Our recently announced Corona roadmap features a new section named “Corona Game Edition”. I’d like to describe exactly what that is and how it differs from Corona SDK 2.0.
As Walter discussed in a previous post, Corona apps are actually built around a classic game-development structure: an Objective-C/C++ engine driven by compiled Lua. This architecture is common not only on iPhone, but on console games in general.
After looking at the number of apps that our customers have written, as well as apps currently in progress, we learned that more than 50% were game apps. We therefore started to add features to Corona that are primarily of interest to game developers — the most obvious examples being a physics engine, texture-memory optimization techniques, social gaming APIs, and so on. These features will be released as a product that will contain all the Corona SDK elements plus specialized game-development support.
In other words, everything in the standard Corona SDK will also be found in Game Edition, so if you want to develop both game and non-game apps, the Game Edition will cover both cases. Meanwhile, our users who aren’t developing games can continue to use the Corona 2.0 SDK.
“I’ve already subscribed to Corona — how do I get the Game Edition?”
As we’ve already announced, the $99 introductory price for Corona will end when Corona SDK 2.0 leaves beta, which will be later in Q2.
I am now extending the same offer to the Corona Game Edition. Corona subscribers who join at the current price of $99 will ALSO get upgraded to the Game Edition when it ships, at no additional charge. However, this offer only extends until SDK 2.0 is out of beta.
To summarize: we are now offering Corona SDK for iPhone, iPad and Android, along with the Game Edition, which will also target iPhone, iPad and Android, all for a grand total of a $99 introductory subscription. This is a stunning amount of software for very little money! We appreciate our early adopters, and this is our way to show our gratitude to you for trusting Corona for your app development. But, at some point the “early” phase of software must end, and that point is now approaching.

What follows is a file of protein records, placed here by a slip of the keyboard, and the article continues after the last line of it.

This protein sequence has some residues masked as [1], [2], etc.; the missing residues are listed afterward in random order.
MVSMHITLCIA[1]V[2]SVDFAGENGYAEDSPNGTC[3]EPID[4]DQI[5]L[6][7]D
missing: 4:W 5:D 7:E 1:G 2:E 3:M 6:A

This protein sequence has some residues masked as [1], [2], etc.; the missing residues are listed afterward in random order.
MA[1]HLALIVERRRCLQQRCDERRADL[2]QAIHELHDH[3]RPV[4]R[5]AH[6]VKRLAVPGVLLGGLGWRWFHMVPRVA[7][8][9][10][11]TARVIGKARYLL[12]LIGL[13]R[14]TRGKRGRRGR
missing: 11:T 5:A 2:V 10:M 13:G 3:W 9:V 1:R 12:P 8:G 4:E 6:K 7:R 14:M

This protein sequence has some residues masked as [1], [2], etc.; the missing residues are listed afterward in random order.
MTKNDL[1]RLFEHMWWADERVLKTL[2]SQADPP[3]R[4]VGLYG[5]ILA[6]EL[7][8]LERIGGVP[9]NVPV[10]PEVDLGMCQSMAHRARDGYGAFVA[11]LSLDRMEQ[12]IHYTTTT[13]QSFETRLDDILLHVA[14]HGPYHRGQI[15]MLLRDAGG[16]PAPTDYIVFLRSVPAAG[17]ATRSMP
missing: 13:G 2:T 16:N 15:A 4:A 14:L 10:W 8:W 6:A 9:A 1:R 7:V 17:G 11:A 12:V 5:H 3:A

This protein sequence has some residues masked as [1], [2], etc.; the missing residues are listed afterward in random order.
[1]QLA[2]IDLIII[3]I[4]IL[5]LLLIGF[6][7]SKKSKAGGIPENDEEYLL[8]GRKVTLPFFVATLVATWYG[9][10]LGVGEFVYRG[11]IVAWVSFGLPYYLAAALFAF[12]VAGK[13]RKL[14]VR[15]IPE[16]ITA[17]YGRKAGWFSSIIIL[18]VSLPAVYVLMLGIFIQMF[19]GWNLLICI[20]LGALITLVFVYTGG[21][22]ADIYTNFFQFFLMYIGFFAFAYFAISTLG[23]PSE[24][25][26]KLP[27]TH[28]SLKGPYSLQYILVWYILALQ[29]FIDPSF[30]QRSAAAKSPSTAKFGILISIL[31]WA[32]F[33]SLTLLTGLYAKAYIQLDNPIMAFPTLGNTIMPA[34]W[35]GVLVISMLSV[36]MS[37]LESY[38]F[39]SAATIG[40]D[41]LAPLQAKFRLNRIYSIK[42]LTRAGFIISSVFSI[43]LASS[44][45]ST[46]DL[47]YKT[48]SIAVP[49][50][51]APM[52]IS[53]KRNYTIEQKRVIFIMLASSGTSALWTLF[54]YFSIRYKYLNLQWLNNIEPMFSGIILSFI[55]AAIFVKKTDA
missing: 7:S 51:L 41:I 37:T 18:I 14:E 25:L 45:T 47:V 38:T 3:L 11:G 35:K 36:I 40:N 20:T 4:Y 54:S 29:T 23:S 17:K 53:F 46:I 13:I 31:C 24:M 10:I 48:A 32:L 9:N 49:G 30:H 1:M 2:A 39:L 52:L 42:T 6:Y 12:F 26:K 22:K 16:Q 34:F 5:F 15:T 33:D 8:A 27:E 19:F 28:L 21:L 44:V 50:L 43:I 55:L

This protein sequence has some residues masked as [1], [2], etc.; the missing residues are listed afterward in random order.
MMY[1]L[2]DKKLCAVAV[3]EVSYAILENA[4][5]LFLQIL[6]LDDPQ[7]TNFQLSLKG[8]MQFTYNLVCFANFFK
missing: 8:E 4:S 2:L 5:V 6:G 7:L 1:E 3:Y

“When will a beta of Game Edition be available?”
An early drop of the Game Edition will ship as soon as the core physics API is reasonably stable, and then we will continue to ship rapid updates until the product is final. We demoed an early build of the physics engine at 360iDev in San Jose two weeks ago. And we will announce the beta release date as soon as possible — believe me, we’re getting this question a lot!
For all you gamers out there, I think you will find the Corona Game Edition a pleasure to work with. Some of the early prototypes I have worked with have surprised me with the performance metrics, and just wait until you see the small amount of code it will take to generate a physics object in Corona.
Our goal and commitment to you is to bring you the very best world-class development tool for iPhone, iPad and Android, and I believe that between Corona 2.0 and Corona Game Edition we will continue to do just that.
“Why not just put all of that into 2.0?”
First, the Game Edition will significantly increase the size of installed apps. By contrast, Corona 2.0 apps start at under 400KB. If you aren’t using advanced gaming features, you won’t want the additional heft. Second, after talking extensively with larger professional game design studios, we’ve decided to invest heavily in making the Game Edition the absolute best way to rapidly create mobile games. We think splitting them into different editions makes sense to our customers.
Carlos M Icaza, CEO